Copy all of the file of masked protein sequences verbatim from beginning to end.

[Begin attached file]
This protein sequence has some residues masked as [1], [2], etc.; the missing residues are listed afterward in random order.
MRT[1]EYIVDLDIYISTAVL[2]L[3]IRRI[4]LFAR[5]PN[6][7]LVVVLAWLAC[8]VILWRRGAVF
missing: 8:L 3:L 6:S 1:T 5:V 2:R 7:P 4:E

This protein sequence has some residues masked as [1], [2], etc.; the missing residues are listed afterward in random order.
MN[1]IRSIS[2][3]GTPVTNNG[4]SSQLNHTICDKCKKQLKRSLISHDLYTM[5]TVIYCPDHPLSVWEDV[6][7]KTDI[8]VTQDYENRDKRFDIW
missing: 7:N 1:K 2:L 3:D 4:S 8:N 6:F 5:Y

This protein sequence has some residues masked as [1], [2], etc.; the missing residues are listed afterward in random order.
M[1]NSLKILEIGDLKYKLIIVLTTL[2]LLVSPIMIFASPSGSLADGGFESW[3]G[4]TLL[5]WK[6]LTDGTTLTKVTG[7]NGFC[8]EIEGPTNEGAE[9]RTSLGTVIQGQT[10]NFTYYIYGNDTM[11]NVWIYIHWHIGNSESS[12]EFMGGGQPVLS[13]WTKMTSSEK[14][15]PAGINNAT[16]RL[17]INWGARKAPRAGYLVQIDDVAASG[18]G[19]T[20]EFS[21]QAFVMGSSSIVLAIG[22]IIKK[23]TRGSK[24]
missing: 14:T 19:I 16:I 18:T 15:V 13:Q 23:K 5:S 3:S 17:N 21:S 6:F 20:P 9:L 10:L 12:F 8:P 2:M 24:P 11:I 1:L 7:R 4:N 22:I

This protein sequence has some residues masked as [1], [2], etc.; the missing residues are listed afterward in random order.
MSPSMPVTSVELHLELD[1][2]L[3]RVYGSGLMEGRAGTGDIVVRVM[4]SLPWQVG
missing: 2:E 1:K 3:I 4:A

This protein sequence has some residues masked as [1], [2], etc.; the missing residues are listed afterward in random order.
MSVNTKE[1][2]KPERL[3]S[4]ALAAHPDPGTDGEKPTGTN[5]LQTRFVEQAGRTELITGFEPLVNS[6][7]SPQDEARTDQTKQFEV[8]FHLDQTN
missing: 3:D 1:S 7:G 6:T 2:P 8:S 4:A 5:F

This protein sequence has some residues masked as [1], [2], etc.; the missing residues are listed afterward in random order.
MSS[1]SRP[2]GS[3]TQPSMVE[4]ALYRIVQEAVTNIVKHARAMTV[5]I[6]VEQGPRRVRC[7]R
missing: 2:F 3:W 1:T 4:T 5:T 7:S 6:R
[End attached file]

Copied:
This protein sequence has some residues masked as [1], [2], etc.; the missing residues are listed afterward in random order.
MRT[1]EYIVDLDIYISTAVL[2]L[3]IRRI[4]LFAR[5]PN[6][7]LVVVLAWLAC[8]VILWRRGAVF
missing: 8:L 3:L 6:S 1:T 5:V 2:R 7:P 4:E

This protein sequence has some residues masked as [1], [2], etc.; the missing residues are listed afterward in random order.
MN[1]IRSIS[2][3]GTPVTNNG[4]SSQLNHTICDKCKKQLKRSLISHDLYTM[5]TVIYCPDHPLSVWEDV[6][7]KTDI[8]VTQDYENRDKRFDIW
missing: 7:N 1:K 2:L 3:D 4:S 8:N 6:F 5:Y

This protein sequence has some residues masked as [1], [2], etc.; the missing residues are listed afterward in random order.
M[1]NSLKILEIGDLKYKLIIVLTTL[2]LLVSPIMIFASPSGSLADGGFESW[3]G[4]TLL[5]WK[6]LTDGTTLTKVTG[7]NGFC[8]EIEGPTNEGAE[9]RTSLGTVIQGQT[10]NFTYYIYGNDTM[11]NVWIYIHWHIGNSESS[12]EFMGGGQPVLS[13]WTKMTSSEK[14][15]PAGINNAT[16]RL[17]INWGARKAPRAGYLVQIDDVAASG[18]G[19]T[20]EFS[21]QAFVMGSSSIVLAIG[22]IIKK[23]TRGSK[24]
missing: 14:T 19:I 16:I 18:T 15:V 13:Q 23:K 5:S 3:S 17:N 21:S 6:F 20:P 9:L 10:L 12:F 8:P 2:M 24:P 11:I 1:L 7:R 4:N 22:I

This protein sequence has some residues masked as [1], [2], etc.; the missing residues are listed afterward in random order.
MSPSMPVTSVELHLELD[1][2]L[3]RVYGSGLMEGRAGTGDIVVRVM[4]SLPWQVG
missing: 2:E 1:K 3:I 4:A

This protein sequence has some residues masked as [1], [2], etc.; the missing residues are listed afterward in random order.
MSVNTKE[1][2]KPERL[3]S[4]ALAAHPDPGTDGEKPTGTN[5]LQTRFVEQAGRTELITGFEPLVNS[6][7]SPQDEARTDQTKQFEV[8]FHLDQTN
missing: 3:D 1:S 7:G 6:T 2:P 8:S 4:A 5:F

This protein sequence has some residues masked as [1], [2], etc.; the missing residues are listed afterward in random order.
MSS[1]SRP[2]GS[3]TQPSMVE[4]ALYRIVQEAVTNIVKHARAMTV[5]I[6]VEQGPRRVRC[7]R
missing: 2:F 3:W 1:T 4:T 5:T 7:S 6:R